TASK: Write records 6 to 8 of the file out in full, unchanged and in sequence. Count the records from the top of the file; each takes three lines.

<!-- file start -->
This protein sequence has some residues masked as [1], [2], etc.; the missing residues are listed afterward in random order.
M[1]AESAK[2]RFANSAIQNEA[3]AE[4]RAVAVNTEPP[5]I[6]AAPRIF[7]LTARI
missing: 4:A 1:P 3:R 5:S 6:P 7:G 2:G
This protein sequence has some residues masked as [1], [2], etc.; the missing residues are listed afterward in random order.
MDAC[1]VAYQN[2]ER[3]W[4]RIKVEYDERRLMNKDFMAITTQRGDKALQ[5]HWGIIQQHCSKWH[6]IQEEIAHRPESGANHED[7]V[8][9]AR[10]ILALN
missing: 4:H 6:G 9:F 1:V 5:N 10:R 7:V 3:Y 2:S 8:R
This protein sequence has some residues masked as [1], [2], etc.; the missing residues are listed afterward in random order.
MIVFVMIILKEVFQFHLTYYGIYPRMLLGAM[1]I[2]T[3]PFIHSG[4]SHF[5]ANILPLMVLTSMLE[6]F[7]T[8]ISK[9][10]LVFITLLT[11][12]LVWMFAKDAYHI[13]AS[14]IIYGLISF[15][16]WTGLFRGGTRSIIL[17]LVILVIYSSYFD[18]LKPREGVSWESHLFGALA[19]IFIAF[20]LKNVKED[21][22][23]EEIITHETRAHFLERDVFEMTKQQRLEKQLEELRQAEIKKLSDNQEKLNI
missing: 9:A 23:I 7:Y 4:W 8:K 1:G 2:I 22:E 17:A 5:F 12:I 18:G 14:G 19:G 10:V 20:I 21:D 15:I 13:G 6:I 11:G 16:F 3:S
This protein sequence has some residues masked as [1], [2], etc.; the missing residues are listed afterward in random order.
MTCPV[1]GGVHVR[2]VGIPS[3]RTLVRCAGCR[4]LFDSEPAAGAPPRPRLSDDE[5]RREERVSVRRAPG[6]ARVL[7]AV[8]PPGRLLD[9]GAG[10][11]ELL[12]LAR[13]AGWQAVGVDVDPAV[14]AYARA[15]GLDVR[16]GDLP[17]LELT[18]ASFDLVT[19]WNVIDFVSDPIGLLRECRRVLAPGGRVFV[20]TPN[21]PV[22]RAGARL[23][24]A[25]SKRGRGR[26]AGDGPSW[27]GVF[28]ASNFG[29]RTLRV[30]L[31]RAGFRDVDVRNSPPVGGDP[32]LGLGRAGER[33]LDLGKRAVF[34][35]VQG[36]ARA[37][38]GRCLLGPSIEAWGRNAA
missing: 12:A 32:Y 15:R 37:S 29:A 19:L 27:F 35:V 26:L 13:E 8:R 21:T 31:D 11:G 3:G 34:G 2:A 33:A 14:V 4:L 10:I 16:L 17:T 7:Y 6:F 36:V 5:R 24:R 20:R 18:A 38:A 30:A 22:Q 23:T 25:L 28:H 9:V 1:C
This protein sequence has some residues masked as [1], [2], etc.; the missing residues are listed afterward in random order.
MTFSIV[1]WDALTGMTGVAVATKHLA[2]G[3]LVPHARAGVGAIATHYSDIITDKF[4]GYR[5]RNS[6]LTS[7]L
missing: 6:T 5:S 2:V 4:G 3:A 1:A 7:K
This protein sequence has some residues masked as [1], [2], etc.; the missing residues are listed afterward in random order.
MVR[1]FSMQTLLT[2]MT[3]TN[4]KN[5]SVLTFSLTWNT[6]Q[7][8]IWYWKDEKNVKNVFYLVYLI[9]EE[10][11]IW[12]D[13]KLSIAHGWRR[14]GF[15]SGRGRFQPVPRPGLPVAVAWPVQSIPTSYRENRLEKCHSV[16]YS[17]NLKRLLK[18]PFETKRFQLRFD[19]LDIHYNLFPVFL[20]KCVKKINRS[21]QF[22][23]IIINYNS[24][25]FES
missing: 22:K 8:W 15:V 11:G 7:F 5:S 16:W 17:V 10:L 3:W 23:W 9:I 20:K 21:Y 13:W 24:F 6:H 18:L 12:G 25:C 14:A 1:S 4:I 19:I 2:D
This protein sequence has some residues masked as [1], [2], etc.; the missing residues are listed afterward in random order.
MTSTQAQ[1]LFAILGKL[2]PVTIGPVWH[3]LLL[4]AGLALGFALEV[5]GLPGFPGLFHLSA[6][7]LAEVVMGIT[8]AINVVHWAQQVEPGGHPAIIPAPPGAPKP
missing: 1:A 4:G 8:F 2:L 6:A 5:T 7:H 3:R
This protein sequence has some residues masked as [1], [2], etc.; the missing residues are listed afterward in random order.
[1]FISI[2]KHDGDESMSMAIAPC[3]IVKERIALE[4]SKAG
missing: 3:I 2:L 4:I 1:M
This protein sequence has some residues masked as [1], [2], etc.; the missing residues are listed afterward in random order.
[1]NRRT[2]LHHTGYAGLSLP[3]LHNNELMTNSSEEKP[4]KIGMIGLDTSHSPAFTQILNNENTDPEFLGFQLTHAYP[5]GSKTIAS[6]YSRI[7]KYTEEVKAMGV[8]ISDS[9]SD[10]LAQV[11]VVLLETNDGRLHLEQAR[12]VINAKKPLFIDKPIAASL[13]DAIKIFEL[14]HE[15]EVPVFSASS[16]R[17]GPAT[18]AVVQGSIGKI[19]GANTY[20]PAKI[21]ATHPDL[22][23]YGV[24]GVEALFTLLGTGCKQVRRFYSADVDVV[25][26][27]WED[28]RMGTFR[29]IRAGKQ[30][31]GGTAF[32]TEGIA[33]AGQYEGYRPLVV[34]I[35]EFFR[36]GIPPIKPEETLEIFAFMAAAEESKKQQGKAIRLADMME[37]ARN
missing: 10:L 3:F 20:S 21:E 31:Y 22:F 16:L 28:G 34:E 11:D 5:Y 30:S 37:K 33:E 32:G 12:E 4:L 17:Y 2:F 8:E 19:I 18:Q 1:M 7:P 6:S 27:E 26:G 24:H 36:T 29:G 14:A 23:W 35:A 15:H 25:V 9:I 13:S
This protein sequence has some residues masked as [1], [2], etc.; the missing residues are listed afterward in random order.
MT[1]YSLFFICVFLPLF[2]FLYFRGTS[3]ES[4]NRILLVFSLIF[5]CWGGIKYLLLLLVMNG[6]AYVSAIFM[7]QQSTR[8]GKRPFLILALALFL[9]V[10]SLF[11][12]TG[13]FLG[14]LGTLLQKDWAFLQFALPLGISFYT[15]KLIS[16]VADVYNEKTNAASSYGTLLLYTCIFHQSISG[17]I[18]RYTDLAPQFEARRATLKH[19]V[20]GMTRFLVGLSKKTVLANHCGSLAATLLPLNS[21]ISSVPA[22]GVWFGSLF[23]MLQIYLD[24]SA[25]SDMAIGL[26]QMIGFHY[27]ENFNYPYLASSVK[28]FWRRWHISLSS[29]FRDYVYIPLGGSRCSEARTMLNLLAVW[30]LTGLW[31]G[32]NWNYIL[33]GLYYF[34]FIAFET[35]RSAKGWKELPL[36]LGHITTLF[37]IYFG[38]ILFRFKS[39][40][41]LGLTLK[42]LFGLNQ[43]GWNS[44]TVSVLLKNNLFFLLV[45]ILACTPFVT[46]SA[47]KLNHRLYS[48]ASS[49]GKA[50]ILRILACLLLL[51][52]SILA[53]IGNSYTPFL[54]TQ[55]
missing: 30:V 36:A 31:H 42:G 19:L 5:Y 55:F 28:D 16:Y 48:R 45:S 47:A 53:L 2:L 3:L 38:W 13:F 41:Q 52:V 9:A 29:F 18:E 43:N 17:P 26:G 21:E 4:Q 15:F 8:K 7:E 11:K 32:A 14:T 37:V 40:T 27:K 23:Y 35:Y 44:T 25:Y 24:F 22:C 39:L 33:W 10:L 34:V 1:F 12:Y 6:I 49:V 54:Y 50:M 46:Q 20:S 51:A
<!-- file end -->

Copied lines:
This protein sequence has some residues masked as [1], [2], etc.; the missing residues are listed afterward in random order.
MVR[1]FSMQTLLT[2]MT[3]TN[4]KN[5]SVLTFSLTWNT[6]Q[7][8]IWYWKDEKNVKNVFYLVYLI[9]EE[10][11]IW[12]D[13]KLSIAHGWRR[14]GF[15]SGRGRFQPVPRPGLPVAVAWPVQSIPTSYRENRLEKCHSV[16]YS[17]NLKRLLK[18]PFETKRFQLRFD[19]LDIHYNLFPVFL[20]KCVKKINRS[21]QF[22][23]IIINYNS[24][25]FES
missing: 22:K 8:W 15:V 11:G 7:F 5:S 16:W 17:V 10:L 3:W 23:W 9:I 20:K 21:Y 13:W 24:F 6:H 18:L 12:G 25:C 14:A 1:S 4:I 19:I 2:D
This protein sequence has some residues masked as [1], [2], etc.; the missing residues are listed afterward in random order.
MTSTQAQ[1]LFAILGKL[2]PVTIGPVWH[3]LLL[4]AGLALGFALEV[5]GLPGFPGLFHLSA[6][7]LAEVVMGIT[8]AINVVHWAQQVEPGGHPAIIPAPPGAPKP
missing: 1:A 4:G 8:F 2:L 6:A 5:T 7:H 3:R
This protein sequence has some residues masked as [1], [2], etc.; the missing residues are listed afterward in random order.
[1]FISI[2]KHDGDESMSMAIAPC[3]IVKERIALE[4]SKAG
missing: 3:I 2:L 4:I 1:M